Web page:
The story of Oedipus raises several philosophical questions throughout the narrative and makes readers think about some aspects of life. However, the central issue of “Oedipus, the King” is the conflict between fate and the consequences of human choices. The main character is terrified of the predicted future and strives to change the outcome and recognize whether they can even be reversed. Therefore, the paper aims to analyze “Oedipus, the King” and identify the critical problem of the story.
Analysis of “Oedipus, the King”
The tragedy of the “Oedipus, the King” is that Oedipus desperately tried to avoid the prophecy’s predictions, but he still did not succeed. Although, in the end, he murdered his father and started a romantic relationship with his mother as was presaged, it is hard to blame it all on the certainty of faith (Gardner, Janet, et al.). The reason why Oedipus had to deal with those consequences is the choices and decisions that he made. Although it is easy to justify those actions as already determined results, the main character takes responsibility and admits his fault for what happened (Gardner, Janet, et al.). The story perfectly demonstrates how the person can be tempted to take accountable someone or something else besides them and use the concept of fate as an excuse for indecent behavior. However, if the individual decides to admit the fact that there is their contribution to the outcomes, then there is a possibility for further personal growth and development.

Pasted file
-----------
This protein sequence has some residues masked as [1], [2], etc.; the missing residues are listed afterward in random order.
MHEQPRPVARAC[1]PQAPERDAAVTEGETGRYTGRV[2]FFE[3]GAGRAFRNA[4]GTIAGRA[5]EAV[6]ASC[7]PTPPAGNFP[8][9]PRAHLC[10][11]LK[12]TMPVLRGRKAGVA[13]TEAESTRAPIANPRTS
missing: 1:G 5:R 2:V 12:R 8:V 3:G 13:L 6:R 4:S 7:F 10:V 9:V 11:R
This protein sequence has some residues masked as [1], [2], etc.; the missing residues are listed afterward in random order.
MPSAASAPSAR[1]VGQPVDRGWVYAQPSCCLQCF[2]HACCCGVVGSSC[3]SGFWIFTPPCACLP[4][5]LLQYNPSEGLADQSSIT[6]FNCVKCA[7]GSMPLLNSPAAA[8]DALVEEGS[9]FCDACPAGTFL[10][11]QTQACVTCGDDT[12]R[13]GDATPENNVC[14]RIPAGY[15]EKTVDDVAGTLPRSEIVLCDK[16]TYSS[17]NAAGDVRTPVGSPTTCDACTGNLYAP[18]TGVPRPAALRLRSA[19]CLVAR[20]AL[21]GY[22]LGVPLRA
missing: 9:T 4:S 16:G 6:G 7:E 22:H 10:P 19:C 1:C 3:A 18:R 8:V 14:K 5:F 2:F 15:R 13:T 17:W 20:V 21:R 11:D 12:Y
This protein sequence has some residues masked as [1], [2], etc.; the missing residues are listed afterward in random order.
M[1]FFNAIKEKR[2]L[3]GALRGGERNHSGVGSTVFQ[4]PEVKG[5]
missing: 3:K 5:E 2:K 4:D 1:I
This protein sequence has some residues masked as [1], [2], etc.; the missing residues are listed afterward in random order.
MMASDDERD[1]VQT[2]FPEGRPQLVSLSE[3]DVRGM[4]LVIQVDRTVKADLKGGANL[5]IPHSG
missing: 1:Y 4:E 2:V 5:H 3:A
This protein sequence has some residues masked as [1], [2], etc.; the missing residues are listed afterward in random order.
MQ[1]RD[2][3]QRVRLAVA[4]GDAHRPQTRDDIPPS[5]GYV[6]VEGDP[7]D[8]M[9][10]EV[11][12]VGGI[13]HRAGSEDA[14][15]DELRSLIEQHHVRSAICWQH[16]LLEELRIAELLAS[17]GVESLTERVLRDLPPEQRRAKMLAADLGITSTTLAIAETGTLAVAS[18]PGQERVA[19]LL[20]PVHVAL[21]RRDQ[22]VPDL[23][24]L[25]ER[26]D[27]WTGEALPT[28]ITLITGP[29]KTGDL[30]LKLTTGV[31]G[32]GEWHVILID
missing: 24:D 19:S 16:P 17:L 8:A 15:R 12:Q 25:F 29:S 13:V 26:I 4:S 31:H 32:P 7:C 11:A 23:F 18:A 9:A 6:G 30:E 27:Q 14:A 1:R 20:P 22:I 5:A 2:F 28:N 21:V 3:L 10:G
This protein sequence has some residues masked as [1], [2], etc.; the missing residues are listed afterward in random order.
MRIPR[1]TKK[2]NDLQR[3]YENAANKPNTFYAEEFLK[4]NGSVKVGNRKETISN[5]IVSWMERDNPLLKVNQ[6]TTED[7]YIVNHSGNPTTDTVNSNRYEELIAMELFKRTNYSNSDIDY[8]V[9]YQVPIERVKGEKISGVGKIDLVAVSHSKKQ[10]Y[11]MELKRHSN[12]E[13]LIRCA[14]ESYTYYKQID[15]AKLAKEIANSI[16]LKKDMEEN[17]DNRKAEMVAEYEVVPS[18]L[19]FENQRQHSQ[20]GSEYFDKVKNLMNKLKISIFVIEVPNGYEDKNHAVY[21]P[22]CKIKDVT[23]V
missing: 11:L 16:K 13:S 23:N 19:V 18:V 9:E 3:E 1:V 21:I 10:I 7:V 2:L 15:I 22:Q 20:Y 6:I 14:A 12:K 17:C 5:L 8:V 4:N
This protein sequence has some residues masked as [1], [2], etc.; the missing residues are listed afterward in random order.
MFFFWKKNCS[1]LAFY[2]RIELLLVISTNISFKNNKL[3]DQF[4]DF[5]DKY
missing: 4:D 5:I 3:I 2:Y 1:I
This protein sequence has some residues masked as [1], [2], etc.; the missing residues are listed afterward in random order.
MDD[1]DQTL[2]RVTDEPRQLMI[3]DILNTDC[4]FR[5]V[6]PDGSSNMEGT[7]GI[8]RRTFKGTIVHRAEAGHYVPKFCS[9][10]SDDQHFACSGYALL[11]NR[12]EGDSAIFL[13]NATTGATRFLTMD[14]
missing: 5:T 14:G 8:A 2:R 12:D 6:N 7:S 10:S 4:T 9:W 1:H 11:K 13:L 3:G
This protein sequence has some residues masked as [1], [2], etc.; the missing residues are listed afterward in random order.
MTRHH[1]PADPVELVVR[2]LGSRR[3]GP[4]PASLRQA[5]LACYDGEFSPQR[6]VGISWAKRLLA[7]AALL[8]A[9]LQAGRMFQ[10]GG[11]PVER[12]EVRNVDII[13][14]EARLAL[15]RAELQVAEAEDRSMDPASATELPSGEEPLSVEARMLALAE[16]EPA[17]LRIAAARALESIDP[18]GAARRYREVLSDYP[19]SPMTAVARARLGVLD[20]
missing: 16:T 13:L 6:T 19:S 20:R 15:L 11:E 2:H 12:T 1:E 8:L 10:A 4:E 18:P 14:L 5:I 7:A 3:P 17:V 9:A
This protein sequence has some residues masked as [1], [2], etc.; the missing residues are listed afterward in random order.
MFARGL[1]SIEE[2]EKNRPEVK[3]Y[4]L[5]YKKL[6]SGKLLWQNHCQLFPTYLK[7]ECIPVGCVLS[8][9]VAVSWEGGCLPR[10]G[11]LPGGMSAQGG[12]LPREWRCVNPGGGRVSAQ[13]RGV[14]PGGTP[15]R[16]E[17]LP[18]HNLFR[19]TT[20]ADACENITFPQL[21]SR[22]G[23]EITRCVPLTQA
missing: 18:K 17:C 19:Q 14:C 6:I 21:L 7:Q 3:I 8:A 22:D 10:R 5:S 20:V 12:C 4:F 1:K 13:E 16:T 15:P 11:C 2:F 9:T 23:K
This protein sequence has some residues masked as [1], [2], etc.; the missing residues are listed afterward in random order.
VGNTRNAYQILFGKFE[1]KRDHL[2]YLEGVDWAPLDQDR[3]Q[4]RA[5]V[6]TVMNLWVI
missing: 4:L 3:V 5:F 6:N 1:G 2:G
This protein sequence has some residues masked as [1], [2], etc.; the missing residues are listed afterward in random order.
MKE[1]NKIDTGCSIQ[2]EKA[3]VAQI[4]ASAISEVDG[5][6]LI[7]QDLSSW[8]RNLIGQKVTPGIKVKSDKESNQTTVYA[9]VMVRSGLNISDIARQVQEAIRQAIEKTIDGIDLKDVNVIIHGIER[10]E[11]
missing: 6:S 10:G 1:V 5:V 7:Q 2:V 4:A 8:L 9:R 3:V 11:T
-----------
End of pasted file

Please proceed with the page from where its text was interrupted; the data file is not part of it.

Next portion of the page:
Overall, the “Oedipus, the King” teaches a valuable lesson about awareness and maturity, which allow the main character to recognize his amount of responsibility for the unpleasable events. While it is easier to find excuses for the negative situations in life, it is impossible always to blame fate for everything, good or bad. The central moral of the story is that the person’s actions determine the future and not otherwise.
Gardner, Janet, et al. “Oedipus, the King”. Literature: Portable Anthology 5th ed., Bedford/St. Martin’s, 2020, p. 831.